Cirkunov is not immune to a wrestling-based offense, but then again, neither was Teixeira and we all saw how that turned out. There’s a solid chance Cummins will be able to drag this fight to the floor, just as there’s a solid chance he won’t be able to keep it there. Cirkunov, who can pull off the triangle choke when needed, can win this fight both on the feet as well as on the floor. I have a hard time imaging “Durkin’” going all 15 minutes without eating something significant and at age 37, the reflexes just ain’t what they used to be.
Final prediction: Cirkunov def. Cummins by knockout
135 lbs.: Jonathan Martinez (9-1) vs. Andre “The Asian Sensation” Soukhamthath (12-6)
Jonathan Martinez replaces Gavin Tucker on short notice and he’s one of the more exciting prospects to be imported from the regional circuit. That said, I have a few problems with his addition to this fight card. While the Texan is a dynamic finisher who can submit an opponent just as easily as he can knock them out, Martinez is a natural flyweight and has competed just once in over two years. This will be his Octagon debut and honestly, it’s hard to feel optimistic in the face of so many challenges.
That’s not to suggest Andre Soukhamthath has been running the table at 135 pounds, but you would be hard-pressed to find a more exciting fighter, as “The Asian Sensation” has 11 finishes in 12 wins, eight of them by knockout. That led to some inconsistency across his four UFC fights — resulting in a 1-3 record — but with two of those decisions coming by way of split, he could easily be 3-1. And if Shane O’Malley is as good as we think he is (or will be), then a decision loss to “Sugar” is forgivable.
I’m not entirely sure what to expect from either fighter because Martinez could rise to the occasion and put the division on notice. Until that happens, it’s hard to pick against a grizzled veteran who goes to war in every fight and has yet to be finished. Assuming Soukhamthath can take his foot off the gas every now and again, so that he doesn’t empty his tank and get submitted on a poorly-timed takedown, this should be his fight to win.
Final prediction: Soukhamthath def. Martinez by unanimous decision
205 lbs.: Gian Villante (16-10) vs. Ed “Short Fuse” Herman (23-13, 1 NC)
Gian Villante is to Chris Weidman what Artem Lobov is to Conor McGregor, without all that silly drama. The former Hofstra gridiron standout has been competing under the UFC banner for over five years and sports a losing record of 6-7, with some of the best (and worst) fights you’ll see at 205 pounds. His biggest win to date came over Corey Anderson at UFC on FOX 15 but he’s also gone down on points to guys like Tom Lawlor and Fabio Maldonado, both of whom no longer fight for the Endeavor-owned promotion.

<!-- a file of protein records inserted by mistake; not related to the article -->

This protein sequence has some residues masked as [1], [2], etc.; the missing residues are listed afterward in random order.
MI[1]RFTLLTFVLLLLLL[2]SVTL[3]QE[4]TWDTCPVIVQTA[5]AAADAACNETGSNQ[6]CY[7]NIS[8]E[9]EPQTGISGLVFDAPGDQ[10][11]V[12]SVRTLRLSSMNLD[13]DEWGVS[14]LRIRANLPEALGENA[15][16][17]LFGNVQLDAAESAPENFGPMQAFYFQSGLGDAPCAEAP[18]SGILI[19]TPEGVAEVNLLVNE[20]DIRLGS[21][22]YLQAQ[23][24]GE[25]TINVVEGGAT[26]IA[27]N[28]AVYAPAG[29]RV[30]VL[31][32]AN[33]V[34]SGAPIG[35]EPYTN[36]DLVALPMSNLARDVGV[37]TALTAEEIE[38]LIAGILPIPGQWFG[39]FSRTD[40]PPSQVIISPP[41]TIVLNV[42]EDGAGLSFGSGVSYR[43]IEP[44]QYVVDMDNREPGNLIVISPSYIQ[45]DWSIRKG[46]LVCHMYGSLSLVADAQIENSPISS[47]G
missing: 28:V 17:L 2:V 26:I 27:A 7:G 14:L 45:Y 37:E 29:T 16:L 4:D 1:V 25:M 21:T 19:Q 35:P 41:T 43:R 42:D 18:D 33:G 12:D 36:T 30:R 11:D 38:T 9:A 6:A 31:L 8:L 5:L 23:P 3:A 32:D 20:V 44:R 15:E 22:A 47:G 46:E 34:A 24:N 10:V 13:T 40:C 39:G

Ed Herman, like Villante, has been around for what feels like forever but differs in his Moncton opponent in that “Short Fuse” has been kind enough to spread his mediocrity across multiple weight classes. The 38 year-old TUF finalist has not won back-to-back fights in over six years and is coming off consecutive losses to Nikita Krylov and CB Dollaway. Not exactly the cream of the crop. In spite of his sneaky power and grappling prowess, there’s nothing remarkable about his overall game and Herman has been finished in nine of his 13 losses.
I do not have high hopes for this contest. Villante is an athlete masquerading as an MMA fighter and wins most of his fights by grit and determination. Herman has the athleticism of a department store mannequin and needs to be fully engaged to impose his grappling or fire off the counter. Judging by what we’ve seen in the past, there’s a high probability these two will stand and bang for the better part of three rounds and if the gas tanks empty by the final frame, the boo birds will have a lot to sing about in Moncton.
Final prediction: Villante def. Herman by unanimous decision
170 lbs.: Alex “The Dominican Nightmare” Garcia (15-5) vs. Court “Crusher” McGee (18-7)
Alex Garcia appeared to be the next big thing at 170 pounds after an electric 12-1 start that included two straight wins in UFC, including his knockout debut over Ben Wall in late 2013. Since then, the well-rounded Tristar product struggled to stay consistent, alternating wins and losses across his subsequent eight fights with an even record of 4-4. Looking at his resume it becomes clear the “Dominican Nightmare” made a living off recycling tomato cans and faltered once the competition got a little tougher. Not only was he turned inside out by Sean Strickland, he looked completely lost against the venerable Ryan LaFlare.
McGee also saw his stock rise after capturing the glass trophy on TUF 11, only to watch it plummet in the years that followed. “Crusher” made headlines for his feel-good comeback story, but his professional life has yet to mirror his personal life. The 33 year-old Pit fighter struggled to stay healthy and is coming off consecutive losses to Ben Saunders and the aforementioned Strickland. His biggest win to date came over a welterweight Robert Whittaker but since then, there's been nothing to write home about.
Garcia has the bigger toolbox against the deteriorating wrestle-boxer and should, at least on paper, be able to outwork his foe. But he’s also got a bad habit of not pulling the trigger in big spots, Mike Pyle knockout notwithstanding. If he wants to try to capture this contest at range, I’m confident “Crusher” can do more — and do it more often — en route to capturing two of the three scorecards. If Garcia decides to get high and tight, then McGee can bully him in the clinch. Simply but, anything outside of a Dominican blitzkrieg is not going to keep McGee at bay and well, that’s just not the Tristar style.
Final prediction: McGree def. Garcia by unanimous decision
There you have it.
MMAmania.com will deliver LIVE round-by-round, blow-by-blow coverage of the entire UFC Fight Night 138 fight card on fight night (click here), starting with the Fight Pass “Prelims” undercard bout at 6:30 p.m. ET, followed by the FOX Sports 1 “Prelims” undercard bouts at 8 p.m. ET, before the main card start time at 10 p.m. ET, also on FOX Sports 1.
For much more on UFC Fight Night 138 click here.